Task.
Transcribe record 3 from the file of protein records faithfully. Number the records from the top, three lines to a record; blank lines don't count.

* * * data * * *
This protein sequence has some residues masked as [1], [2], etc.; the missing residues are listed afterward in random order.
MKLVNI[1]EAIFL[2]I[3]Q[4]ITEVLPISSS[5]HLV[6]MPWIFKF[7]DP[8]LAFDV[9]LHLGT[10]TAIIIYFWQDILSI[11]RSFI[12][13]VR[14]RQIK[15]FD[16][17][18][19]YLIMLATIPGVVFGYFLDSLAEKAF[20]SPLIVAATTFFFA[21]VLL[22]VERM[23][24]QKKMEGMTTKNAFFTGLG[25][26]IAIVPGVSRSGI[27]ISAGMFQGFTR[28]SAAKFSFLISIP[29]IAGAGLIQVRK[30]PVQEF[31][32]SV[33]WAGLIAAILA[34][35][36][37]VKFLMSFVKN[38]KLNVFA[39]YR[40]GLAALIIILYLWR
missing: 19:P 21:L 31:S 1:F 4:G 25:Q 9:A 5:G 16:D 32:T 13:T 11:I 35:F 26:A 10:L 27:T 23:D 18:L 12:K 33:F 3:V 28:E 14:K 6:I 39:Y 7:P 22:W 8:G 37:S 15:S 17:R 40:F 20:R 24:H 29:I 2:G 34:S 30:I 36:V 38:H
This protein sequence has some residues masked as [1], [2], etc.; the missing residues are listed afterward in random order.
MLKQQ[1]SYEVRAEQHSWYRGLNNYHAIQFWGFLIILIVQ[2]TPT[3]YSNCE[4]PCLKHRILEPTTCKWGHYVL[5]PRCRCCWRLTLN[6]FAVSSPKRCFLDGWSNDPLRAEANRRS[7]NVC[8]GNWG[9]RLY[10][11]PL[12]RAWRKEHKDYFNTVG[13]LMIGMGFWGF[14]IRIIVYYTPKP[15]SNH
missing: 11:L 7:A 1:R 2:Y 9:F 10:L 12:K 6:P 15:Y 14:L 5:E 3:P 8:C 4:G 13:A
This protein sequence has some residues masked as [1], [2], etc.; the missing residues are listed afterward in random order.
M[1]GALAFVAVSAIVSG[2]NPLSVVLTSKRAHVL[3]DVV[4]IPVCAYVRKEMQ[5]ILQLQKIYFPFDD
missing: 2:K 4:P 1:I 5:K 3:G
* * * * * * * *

This protein sequence has some residues masked as [1], [2], etc.; the missing residues are listed afterward in random order.
M[1]GALAFVAVSAIVSG[2]NPLSVVLTSKRAHVL[3]DVV[4]IPVCAYVRKEMQ[5]ILQLQKIYFPFDD
missing: 2:K 4:P 1:I 5:K 3:G